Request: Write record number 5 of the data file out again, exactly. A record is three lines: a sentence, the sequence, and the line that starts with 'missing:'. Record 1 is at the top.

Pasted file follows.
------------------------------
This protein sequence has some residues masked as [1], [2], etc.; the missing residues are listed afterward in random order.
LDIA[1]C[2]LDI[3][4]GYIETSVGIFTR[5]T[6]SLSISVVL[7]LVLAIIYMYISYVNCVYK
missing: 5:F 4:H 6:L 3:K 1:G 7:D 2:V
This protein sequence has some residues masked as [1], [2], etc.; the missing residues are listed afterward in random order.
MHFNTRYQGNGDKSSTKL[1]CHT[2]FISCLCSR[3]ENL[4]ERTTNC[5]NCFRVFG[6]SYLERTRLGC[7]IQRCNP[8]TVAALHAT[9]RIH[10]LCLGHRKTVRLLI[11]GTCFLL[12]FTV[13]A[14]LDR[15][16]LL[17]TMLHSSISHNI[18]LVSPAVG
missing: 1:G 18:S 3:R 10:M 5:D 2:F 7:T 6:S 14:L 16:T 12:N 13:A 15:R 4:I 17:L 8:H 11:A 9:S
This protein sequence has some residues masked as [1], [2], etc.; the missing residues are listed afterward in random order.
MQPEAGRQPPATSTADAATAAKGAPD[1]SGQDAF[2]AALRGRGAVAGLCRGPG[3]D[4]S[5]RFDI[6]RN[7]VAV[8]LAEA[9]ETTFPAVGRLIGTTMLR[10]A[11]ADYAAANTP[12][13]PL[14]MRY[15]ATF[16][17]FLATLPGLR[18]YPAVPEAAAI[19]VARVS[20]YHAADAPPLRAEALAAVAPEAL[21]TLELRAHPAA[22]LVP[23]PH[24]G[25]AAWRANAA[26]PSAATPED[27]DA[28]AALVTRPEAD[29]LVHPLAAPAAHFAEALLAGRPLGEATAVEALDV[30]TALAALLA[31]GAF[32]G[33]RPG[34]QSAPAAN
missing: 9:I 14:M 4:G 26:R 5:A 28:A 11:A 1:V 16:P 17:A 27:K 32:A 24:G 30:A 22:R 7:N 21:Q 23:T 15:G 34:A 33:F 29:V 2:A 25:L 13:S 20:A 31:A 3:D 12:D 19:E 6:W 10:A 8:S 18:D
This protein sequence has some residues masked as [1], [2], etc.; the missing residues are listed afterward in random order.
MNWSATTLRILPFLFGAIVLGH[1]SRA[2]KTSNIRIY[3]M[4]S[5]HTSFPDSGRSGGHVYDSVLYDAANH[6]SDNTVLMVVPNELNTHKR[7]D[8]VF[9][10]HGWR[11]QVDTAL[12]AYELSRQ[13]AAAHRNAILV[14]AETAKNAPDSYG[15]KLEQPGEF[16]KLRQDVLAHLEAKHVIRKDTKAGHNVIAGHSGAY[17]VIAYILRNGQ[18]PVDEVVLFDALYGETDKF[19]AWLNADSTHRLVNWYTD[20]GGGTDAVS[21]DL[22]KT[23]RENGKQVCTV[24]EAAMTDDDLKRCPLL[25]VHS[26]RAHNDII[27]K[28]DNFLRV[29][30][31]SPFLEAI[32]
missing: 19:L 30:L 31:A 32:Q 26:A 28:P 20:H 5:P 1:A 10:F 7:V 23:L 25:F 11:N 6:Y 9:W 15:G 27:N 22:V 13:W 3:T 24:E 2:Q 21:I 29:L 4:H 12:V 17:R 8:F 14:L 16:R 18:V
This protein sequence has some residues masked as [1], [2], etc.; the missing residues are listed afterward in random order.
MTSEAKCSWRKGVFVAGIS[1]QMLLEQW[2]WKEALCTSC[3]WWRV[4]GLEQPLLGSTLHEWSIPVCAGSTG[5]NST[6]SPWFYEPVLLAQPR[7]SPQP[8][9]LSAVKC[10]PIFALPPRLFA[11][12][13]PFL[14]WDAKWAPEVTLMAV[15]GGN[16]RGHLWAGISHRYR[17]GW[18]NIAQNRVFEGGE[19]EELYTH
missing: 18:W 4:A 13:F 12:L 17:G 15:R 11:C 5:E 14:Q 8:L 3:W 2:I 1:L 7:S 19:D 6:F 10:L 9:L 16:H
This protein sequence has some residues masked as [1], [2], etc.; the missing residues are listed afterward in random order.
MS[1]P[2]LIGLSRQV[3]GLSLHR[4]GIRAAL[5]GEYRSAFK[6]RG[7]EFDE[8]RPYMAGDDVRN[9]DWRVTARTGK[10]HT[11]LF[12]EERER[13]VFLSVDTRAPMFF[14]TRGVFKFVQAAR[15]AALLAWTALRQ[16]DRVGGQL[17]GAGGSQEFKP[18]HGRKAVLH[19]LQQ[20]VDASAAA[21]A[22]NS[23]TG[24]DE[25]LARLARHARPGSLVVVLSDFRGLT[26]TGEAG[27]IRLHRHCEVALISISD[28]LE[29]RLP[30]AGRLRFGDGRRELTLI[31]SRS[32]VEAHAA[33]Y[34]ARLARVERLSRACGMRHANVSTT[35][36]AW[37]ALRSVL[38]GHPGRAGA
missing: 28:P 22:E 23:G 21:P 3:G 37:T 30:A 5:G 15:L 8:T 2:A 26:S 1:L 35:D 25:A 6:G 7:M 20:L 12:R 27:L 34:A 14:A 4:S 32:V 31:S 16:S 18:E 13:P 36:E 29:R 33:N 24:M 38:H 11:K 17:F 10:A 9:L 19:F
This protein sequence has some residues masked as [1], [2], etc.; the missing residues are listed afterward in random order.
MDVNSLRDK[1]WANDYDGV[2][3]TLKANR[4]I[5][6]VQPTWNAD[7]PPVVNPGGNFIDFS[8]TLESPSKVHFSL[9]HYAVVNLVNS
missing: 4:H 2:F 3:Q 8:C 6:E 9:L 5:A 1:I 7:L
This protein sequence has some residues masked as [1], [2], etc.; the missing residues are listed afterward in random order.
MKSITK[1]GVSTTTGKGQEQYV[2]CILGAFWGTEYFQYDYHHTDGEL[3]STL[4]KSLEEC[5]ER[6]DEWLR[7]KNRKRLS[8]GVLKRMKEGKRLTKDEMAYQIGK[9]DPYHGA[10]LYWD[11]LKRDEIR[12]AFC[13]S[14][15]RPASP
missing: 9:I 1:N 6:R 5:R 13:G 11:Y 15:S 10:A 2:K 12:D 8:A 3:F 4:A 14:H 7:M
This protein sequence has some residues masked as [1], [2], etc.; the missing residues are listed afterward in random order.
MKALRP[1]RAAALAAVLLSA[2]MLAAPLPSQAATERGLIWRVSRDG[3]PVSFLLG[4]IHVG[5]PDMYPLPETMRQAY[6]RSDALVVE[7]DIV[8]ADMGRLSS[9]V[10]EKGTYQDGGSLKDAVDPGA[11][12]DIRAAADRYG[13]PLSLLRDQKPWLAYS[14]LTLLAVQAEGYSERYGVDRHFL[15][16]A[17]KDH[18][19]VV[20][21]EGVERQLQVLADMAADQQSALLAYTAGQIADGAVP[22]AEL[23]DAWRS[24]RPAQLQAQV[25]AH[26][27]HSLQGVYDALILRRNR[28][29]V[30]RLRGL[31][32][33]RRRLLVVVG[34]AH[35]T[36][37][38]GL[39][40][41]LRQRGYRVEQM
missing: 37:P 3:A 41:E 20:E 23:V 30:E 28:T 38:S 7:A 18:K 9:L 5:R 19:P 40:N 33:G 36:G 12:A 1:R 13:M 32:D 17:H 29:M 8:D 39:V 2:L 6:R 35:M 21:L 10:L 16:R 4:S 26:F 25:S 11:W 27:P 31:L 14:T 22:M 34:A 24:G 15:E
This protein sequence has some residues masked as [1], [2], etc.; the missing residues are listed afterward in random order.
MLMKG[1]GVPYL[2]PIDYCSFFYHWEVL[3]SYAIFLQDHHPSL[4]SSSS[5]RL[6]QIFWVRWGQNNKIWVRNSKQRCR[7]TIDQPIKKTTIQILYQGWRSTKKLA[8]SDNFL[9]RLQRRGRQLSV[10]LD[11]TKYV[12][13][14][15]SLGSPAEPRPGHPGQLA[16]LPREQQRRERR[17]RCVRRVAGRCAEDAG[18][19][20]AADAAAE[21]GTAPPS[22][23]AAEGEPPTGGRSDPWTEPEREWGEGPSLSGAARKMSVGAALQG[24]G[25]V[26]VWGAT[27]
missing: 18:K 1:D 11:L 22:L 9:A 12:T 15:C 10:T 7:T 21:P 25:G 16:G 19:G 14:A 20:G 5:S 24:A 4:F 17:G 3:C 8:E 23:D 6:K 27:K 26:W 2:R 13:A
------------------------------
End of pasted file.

This protein sequence has some residues masked as [1], [2], etc.; the missing residues are listed afterward in random order.
MTSEAKCSWRKGVFVAGIS[1]QMLLEQW[2]WKEALCTSC[3]WWRV[4]GLEQPLLGSTLHEWSIPVCAGSTG[5]NST[6]SPWFYEPVLLAQPR[7]SPQP[8][9]LSAVKC[10]PIFALPPRLFA[11][12][13]PFL[14]WDAKWAPEVTLMAV[15]GGN[16]RGHLWAGISHRYR[17]GW[18]NIAQNRVFEGGE[19]EELYTH
missing: 18:W 4:A 13:F 12:L 17:G 15:R 11:C 5:E 14:Q 8:L 3:W 2:I 1:L 7:S 19:D 6:F 10:L 9:L 16:H